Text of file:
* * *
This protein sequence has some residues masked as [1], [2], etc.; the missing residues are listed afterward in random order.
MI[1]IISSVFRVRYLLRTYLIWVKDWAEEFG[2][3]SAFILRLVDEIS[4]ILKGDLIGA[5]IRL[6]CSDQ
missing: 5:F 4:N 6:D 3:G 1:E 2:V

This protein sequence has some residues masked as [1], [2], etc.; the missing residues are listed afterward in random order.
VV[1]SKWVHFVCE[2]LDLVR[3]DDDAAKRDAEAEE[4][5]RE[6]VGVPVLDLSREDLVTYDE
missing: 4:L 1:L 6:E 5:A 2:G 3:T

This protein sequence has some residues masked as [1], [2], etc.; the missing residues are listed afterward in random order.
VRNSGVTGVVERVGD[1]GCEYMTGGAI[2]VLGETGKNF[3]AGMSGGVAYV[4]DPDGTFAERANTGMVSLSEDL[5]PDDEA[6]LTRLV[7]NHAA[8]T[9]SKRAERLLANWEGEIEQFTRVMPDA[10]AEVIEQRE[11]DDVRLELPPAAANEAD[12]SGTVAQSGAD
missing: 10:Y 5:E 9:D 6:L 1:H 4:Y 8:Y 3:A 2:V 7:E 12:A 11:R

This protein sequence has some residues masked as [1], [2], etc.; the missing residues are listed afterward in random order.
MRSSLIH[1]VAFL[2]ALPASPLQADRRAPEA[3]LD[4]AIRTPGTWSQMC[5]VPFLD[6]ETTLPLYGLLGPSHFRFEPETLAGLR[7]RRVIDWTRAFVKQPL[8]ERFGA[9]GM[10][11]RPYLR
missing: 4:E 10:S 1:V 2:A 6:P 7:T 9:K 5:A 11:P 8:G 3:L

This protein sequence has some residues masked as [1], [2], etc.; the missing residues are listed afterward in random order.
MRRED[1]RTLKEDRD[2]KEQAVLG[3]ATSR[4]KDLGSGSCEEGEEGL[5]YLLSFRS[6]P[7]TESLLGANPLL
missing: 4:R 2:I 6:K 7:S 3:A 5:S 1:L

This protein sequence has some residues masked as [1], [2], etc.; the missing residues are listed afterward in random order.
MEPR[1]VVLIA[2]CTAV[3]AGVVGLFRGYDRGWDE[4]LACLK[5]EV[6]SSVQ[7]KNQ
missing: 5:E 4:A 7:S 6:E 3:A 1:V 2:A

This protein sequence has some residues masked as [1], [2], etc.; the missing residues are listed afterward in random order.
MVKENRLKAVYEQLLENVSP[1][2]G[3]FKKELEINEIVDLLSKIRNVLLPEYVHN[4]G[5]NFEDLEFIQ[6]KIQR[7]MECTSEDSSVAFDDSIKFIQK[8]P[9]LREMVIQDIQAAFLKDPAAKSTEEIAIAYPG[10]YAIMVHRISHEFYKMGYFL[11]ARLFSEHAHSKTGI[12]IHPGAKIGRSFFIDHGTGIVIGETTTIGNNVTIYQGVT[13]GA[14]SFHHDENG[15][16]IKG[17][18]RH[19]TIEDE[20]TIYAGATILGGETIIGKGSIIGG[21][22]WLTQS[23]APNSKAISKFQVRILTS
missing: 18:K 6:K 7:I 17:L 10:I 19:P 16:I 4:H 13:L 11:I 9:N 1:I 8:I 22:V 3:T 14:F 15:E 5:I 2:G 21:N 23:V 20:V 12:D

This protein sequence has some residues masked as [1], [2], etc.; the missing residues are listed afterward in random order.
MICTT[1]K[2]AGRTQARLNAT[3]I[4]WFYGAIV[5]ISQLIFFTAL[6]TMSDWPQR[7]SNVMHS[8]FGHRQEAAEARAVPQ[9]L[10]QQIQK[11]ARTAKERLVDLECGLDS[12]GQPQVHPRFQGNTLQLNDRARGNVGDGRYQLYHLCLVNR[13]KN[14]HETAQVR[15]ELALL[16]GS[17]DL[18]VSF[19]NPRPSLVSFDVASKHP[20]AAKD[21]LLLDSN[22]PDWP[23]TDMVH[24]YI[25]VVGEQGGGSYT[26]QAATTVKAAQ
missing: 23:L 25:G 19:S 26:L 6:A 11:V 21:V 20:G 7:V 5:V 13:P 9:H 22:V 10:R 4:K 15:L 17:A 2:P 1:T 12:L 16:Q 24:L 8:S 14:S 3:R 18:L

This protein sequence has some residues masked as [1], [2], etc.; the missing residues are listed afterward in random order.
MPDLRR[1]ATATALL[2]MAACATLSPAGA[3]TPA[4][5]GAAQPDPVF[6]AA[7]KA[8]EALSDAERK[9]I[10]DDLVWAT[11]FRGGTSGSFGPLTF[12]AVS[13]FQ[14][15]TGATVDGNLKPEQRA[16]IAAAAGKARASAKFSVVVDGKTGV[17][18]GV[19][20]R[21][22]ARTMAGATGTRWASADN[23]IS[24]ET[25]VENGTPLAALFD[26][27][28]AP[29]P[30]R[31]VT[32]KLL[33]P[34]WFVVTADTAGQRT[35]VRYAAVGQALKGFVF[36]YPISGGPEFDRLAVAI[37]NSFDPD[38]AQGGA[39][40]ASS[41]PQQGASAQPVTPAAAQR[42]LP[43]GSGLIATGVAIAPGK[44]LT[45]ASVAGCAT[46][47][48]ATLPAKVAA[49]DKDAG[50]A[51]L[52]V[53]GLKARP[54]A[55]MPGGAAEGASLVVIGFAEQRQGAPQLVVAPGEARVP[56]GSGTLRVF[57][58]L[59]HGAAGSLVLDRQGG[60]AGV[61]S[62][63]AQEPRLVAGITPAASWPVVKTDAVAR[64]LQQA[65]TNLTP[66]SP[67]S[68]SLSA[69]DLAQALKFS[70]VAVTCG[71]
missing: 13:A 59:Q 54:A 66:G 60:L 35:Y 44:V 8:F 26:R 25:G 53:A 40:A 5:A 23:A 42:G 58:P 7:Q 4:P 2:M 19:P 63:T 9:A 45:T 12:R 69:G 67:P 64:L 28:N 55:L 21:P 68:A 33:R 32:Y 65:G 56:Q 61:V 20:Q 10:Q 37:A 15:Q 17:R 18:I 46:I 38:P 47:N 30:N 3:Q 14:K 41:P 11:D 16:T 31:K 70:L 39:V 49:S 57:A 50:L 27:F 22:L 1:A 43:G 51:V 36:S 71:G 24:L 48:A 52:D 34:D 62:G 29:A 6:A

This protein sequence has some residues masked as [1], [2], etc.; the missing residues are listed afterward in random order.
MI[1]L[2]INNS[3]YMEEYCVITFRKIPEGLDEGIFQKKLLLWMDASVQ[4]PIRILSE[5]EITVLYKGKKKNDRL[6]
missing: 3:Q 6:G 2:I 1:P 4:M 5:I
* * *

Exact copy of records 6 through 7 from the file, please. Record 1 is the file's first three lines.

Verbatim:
This protein sequence has some residues masked as [1], [2], etc.; the missing residues are listed afterward in random order.
MEPR[1]VVLIA[2]CTAV[3]AGVVGLFRGYDRGWDE[4]LACLK[5]EV[6]SSVQ[7]KNQ
missing: 5:E 4:A 7:S 6:E 3:A 1:V 2:A

This protein sequence has some residues masked as [1], [2], etc.; the missing residues are listed afterward in random order.
MVKENRLKAVYEQLLENVSP[1][2]G[3]FKKELEINEIVDLLSKIRNVLLPEYVHN[4]G[5]NFEDLEFIQ[6]KIQR[7]MECTSEDSSVAFDDSIKFIQK[8]P[9]LREMVIQDIQAAFLKDPAAKSTEEIAIAYPG[10]YAIMVHRISHEFYKMGYFL[11]ARLFSEHAHSKTGI[12]IHPGAKIGRSFFIDHGTGIVIGETTTIGNNVTIYQGVT[13]GA[14]SFHHDENG[15][16]IKG[17][18]RH[19]TIEDE[20]TIYAGATILGGETIIGKGSIIGG[21][22]WLTQS[23]APNSKAISKFQVRILTS
missing: 18:K 6:K 7:I 17:L 10:I 19:P 16:I 4:H 13:L 11:I 9:N 1:I 8:I 22:V 3:T 14:F 15:E 5:I 2:G 21:N 23:V 20:V 12:D